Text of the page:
Every now and then someone tries to trip me up with that old trick question, "What's the closest star to Earth?"

"Hmm," I reply in mock contemplation. "Is it the Sun?"

This little exchange underscores how we've come to regard old Sol as a one-of-a-kind star. But now two astronomers think they've found the closest thing yet to the Sun's twin. It's not some long-lost, separated-at-birth companion, but rather a 9th-magnitude blip in the constellation Draco that's about 200 light-years away.

HIP 56948 is a nearly 9th-magnitude speck. If you were there, this is what our Sun would look like.

Sky & Telescope / Akira Fujii

It's designated HIP 56948, and it's gotten a lot of attention recently from Peruvian astronomers Jorge Melendez (Australian National University) and Ivan Ramirez (University of Texas, Austin). They used the 2.7-meter telescope at McDonald Observatory to study the star, concluding that HIP 56948 is a dead ringer for our Sun not only in terms of its mass and temperature but also its composition.

Three other stars — 18 Scorpii, HD 98618 (in Ursa Major), and HIP 100963 (in Vulpecula) — are "solar twins" in many ways. But they all contain several times more lithium than our Sun does. HIP 56948, by comparison, matches the Sun's lithium abundance quite well.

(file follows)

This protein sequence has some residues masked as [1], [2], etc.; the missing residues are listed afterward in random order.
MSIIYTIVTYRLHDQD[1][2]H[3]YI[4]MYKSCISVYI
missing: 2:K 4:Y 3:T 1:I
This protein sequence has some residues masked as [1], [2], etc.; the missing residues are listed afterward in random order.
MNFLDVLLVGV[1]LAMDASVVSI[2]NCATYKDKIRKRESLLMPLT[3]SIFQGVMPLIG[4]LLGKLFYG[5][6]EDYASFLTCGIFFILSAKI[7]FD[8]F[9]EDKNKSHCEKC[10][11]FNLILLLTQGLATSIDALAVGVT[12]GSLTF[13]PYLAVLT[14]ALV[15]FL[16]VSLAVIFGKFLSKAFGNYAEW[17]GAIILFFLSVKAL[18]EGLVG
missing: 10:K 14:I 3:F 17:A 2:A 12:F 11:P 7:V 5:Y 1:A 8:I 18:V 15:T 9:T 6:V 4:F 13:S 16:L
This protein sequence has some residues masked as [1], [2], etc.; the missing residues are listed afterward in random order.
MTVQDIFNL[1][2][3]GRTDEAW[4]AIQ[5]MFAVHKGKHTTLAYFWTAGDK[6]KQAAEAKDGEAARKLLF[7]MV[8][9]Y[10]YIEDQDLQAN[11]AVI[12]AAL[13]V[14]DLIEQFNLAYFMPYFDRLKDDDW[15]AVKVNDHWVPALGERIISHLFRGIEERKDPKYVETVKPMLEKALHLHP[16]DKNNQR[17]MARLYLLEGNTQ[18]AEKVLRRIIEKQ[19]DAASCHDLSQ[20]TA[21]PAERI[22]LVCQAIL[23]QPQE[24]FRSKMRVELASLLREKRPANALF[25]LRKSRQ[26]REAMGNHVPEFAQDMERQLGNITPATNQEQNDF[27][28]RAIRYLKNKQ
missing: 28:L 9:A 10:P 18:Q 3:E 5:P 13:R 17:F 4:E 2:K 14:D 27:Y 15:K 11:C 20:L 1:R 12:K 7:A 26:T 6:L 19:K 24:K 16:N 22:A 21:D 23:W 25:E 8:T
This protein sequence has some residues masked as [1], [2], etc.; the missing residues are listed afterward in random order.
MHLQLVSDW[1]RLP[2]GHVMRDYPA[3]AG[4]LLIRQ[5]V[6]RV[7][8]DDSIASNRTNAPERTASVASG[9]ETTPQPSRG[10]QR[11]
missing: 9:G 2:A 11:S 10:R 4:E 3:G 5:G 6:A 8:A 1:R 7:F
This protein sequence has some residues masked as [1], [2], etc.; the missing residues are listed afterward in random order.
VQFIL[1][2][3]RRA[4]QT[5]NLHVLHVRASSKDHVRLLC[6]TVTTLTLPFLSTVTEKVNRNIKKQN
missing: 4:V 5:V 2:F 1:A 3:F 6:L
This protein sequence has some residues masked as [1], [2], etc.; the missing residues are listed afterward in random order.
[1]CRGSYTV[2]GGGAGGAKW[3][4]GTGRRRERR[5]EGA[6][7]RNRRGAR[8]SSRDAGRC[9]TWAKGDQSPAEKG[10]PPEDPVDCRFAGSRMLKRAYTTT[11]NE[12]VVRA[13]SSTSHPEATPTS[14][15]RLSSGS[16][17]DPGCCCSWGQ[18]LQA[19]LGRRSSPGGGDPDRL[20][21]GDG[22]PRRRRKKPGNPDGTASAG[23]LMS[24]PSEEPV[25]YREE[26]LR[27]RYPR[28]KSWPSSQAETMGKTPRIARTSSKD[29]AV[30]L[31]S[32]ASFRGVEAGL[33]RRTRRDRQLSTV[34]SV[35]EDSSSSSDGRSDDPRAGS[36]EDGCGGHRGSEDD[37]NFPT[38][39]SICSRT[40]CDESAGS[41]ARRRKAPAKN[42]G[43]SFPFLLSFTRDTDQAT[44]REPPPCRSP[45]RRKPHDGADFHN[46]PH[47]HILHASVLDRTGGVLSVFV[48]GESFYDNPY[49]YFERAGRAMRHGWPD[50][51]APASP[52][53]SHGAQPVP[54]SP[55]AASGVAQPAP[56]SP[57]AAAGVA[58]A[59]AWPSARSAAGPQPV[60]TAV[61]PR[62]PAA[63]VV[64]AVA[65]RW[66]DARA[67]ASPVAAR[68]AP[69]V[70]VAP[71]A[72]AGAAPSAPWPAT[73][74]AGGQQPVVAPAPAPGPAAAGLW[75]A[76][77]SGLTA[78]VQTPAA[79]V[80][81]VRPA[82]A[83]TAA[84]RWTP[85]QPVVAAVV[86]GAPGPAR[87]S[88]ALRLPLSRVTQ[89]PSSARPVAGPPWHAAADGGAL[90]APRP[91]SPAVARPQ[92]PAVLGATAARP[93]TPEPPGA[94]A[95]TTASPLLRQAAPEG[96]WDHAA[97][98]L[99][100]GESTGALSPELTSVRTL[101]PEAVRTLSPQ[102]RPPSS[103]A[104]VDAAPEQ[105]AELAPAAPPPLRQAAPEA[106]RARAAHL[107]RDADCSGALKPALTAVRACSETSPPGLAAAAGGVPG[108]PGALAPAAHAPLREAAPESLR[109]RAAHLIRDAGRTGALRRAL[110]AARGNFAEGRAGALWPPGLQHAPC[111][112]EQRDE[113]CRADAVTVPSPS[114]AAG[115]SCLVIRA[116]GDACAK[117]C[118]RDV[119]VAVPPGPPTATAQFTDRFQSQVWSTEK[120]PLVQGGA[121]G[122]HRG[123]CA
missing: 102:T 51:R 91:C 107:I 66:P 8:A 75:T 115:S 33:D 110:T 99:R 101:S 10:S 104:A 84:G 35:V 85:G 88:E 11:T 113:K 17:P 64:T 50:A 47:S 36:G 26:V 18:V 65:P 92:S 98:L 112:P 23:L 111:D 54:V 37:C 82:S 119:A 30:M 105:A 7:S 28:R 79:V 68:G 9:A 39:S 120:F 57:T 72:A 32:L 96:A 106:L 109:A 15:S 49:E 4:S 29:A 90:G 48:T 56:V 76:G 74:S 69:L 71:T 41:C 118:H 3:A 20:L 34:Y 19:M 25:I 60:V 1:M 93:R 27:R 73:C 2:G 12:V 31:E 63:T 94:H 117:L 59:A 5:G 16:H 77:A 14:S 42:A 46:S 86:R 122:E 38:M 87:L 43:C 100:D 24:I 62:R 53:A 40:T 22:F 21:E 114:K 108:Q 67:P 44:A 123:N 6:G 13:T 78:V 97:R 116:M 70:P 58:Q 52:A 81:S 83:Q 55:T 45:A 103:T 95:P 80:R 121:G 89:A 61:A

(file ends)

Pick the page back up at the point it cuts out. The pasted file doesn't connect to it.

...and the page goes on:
A star so very like our own would seem to be a good candidate to look for planets like our own. Alas, Bill Cochran (also at UT Austin) has already found that HIP 56948 has no large, close-in planets comparable to Jupiter. Earth-size worlds may still exist there, but we don't yet have the technology to detect them.


Image of island


November 15, 2007 at 12:26 pm

The Goldilocks Enima is *extremely* specific about its testable predictions for where in the habitable zones we should and should-not look.


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